Cyrillic Bold

Dan Gayle's picture

Reading up on the Cyrillic alphabet on Wikipedia, I came across this paragraph:
"A boldfaced font is called poluzhirniy shrift (‘semi-bold font’), because there existed fully-boldfaced shapes which are out of use since the beginning of the twentieth century."

Does anyone have any other information on this, or clarification? It sounds interesting to me since I once, many many moons ago, started to learn Russian. I made it as far as being able to read sentences and paragraphs, not understanding a darn thing of course, based on their simple pronunciation rules and a basic understanding of Cyrillic.

As a newly dedicated type designer, I guess it's my responsibility to understand all I can about scripts other than Latin.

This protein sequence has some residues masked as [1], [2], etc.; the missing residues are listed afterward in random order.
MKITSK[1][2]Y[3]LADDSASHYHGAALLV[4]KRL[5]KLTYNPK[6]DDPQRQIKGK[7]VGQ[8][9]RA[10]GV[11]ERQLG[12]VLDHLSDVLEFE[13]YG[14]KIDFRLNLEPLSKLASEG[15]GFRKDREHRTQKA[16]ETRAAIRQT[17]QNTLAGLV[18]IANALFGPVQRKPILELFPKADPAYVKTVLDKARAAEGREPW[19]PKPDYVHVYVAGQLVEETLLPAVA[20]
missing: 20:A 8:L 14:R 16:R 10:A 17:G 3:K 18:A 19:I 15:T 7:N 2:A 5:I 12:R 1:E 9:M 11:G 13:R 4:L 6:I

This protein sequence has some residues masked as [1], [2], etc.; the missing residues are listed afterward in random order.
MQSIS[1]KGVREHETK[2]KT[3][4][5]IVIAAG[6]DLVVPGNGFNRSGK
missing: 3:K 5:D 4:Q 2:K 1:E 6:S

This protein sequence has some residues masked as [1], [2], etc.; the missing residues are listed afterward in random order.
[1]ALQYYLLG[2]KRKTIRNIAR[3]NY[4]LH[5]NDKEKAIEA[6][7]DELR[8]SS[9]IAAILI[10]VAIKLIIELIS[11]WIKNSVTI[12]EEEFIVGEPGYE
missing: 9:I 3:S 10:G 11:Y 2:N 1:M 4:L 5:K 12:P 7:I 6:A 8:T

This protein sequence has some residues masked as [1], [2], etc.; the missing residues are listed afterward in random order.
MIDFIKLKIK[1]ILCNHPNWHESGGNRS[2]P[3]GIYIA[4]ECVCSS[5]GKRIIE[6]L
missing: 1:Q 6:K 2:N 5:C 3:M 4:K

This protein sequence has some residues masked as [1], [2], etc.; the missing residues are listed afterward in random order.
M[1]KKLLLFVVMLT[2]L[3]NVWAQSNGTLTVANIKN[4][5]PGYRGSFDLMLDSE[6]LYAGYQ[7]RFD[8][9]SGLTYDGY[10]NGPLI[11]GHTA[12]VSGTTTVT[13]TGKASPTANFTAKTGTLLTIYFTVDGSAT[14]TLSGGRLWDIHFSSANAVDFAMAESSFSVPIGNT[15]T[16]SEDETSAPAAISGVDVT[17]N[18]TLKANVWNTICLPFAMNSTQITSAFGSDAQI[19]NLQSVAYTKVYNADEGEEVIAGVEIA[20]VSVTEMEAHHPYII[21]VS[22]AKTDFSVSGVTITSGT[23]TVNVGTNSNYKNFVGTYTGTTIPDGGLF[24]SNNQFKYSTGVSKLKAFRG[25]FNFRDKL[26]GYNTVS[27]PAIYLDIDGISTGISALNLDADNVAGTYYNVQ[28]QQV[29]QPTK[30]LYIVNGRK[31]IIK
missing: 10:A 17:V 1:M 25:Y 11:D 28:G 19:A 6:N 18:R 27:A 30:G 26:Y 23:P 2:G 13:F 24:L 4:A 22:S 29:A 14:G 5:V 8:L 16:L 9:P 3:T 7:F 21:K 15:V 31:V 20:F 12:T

Maxim Zhukov's picture

In the Soviet times Poluzhirnyi was the standard term for the companion boldface. Zhirnyi was used for ‘black’, like in zhirnyi grotesk (‘black grotesque’). That nomenclature was borrowed directly from German (German foundries dominated the Russian market in late 19th–early 20th century). The peculiar and often confusing German terminology was discussed here a number of times. In current practice and usage Russian terminology mirrors the English, so poluzhirnyi translates as ‘semi-’ or ‘demibold’.

Dan Gayle's picture

I should have noticed from the German word "schrift"...

So, they still make something called "bold" but we in English would call it "black"?

Maxim Zhukov's picture

Not anymore. Just look up the current, updated definitions of the poluzhirnyi and zhirnyi shrift.

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